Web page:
Photo credit: Carl Giometti
This is a repost from the COS blog that originally was posted on April 15, 2019. At that time, we were coming off of the excitement that was Dodger the Piping Plover who stayed at Montrose Beach well passed his migration bedtime. We had no idea what was about to happen a mere two months after this was posted. We will be revisiting all of the information contained here at the end of the 2019 season, but for now, please enjoy this background information and context for this roller coaster of a summer.
Piping Plovers have taken quite the spotlight this winter. This was especially the case when a young one decided stick it out at Montrose beach in Chicago well past the normal time frame of when they should be found there. After eluding capture by authorities at least three times, Dodger, as it became known by birders, decided to stick things out here well into December. The phenomenon bird was a big draw for birders as the bird watching options generally slowed and was something of an inspiration for many such as here on the COS blog.
If all that wasn’t exciting enough, last month, the City of Waukegan and Lake County Audubon Society announced a partnership monitoring program. The program is designed to protect and advocate for the many sensitive species, Piping Plovers being one of them, that call their beaches home.
With interest in the success of the federally endangered Great Lakes population of Piping Plover, we thought it’d be good to get a quick refresher on where they’re at going into 2019. The following 2018 update summarizing the annual report from the U.S. Fish and Wildlife Service, originally appeared in the Nov/Dec 2018 edition of The Chicago Birder, COS's bi-monthly member newsletter. For more information about this, other membership benefits, and ways your support makes our work like the following possible, take a look at our membership page.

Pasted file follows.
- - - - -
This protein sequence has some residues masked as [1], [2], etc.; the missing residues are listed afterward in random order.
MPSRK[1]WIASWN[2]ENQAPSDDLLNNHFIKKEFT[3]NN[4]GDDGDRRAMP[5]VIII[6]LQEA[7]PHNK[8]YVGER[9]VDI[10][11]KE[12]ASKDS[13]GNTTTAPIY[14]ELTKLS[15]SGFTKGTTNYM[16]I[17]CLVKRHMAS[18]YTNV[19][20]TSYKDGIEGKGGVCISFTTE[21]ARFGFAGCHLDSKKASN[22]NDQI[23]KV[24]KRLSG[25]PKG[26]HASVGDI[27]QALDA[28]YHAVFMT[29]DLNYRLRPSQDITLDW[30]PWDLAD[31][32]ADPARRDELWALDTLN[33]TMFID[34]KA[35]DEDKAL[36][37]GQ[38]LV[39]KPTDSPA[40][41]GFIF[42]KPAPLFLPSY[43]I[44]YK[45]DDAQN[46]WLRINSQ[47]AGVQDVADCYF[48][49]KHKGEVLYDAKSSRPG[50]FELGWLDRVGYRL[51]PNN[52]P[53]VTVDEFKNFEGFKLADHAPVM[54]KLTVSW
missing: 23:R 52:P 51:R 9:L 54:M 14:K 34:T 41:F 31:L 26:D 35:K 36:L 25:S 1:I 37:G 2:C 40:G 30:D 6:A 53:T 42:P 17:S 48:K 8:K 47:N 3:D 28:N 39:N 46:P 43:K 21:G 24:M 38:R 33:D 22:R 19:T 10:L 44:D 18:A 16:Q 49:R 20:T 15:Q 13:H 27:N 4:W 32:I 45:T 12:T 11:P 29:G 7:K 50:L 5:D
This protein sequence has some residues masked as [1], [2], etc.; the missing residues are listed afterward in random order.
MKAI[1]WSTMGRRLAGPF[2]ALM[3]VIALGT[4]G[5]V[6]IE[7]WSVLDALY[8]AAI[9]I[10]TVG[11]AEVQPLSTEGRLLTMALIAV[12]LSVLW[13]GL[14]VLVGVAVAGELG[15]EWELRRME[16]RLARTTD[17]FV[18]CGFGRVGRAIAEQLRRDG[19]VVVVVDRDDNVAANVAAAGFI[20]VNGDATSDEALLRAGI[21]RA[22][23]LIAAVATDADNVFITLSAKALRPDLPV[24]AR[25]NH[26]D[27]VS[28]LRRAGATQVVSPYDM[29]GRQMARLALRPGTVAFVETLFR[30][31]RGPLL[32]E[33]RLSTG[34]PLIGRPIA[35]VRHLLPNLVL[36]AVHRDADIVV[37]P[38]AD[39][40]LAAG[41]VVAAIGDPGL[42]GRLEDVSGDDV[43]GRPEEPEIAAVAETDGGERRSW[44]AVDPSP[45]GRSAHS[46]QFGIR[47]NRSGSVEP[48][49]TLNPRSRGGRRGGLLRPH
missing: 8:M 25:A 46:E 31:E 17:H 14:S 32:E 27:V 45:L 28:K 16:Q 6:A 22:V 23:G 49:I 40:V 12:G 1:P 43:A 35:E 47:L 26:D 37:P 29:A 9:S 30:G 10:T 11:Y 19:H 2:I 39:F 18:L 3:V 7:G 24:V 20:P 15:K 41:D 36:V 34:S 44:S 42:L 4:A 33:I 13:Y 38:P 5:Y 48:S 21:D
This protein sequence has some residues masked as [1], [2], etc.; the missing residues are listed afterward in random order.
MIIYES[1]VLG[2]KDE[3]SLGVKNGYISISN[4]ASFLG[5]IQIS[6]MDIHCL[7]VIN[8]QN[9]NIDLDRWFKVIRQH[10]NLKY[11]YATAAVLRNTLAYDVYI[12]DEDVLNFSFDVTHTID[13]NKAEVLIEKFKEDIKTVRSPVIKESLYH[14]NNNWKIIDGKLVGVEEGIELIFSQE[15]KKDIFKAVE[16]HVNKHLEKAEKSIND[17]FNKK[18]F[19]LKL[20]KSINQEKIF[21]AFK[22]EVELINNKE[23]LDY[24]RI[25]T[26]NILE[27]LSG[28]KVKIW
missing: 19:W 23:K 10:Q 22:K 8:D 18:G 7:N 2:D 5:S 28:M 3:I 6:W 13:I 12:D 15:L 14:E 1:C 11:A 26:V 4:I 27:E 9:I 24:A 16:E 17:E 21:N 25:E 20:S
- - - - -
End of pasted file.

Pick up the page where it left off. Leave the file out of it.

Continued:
In 2018 the Great Lakes piping plover population fell to 67 pairs after several years of hovering around the 75 pair mark. After a relatively poor breeding season in 2017 (1.26 chicks fledged per pair) and an unusually cold winter season in parts of the wintering range (similar to the winter that pre-staged the 2010-11 population drop) a decline in population was not wholly unexpected. Despite the population falling, 2018 was still a successful breeding season. For the second year in a row breeding piping plovers were found on all five Great Lakes. When this happened in 2017, it was the first time there were breeding plovers on all five Great Lakes in 55 years.
The chick production in 2018 was very good at 1.84 chicks per pair fledged in the wild and 1.99 chicks fledged per pair including chicks that fledged from the salvage captive rearing program. This made 2018 the best breeding season since 2013, and one of the best years ever. Particularly good breeding success occurred at Sleeping Bear Dunes National Lakeshore which fledged a record 72 chicks, Wasaga beach in Ontario which fledged 9 chicks out of 12 eggs laid and in the eastern Lakes where nests in Pennsylvania and New York both fledged 4 chicks each.
Habitat restoration work continued to pay dividends. The Piping Plover habitat restored at Wilderness State Park in Northern Michigan had 3 piping plover pairs that fledged 4 chicks and the restored Cat Island chain also had 3 pairs that fledged 3 chicks.
Initial 2018 Breeding Season Statistics:
263 eggs laid
204 eggs hatched in the wild
123 chicks fledged in the wild
10 chicks fledged in captivity
1.84 chicks per pair fledged in the wild (recovery criteria is 1.5)
1.99 chicks per pair fledged counting captive chicks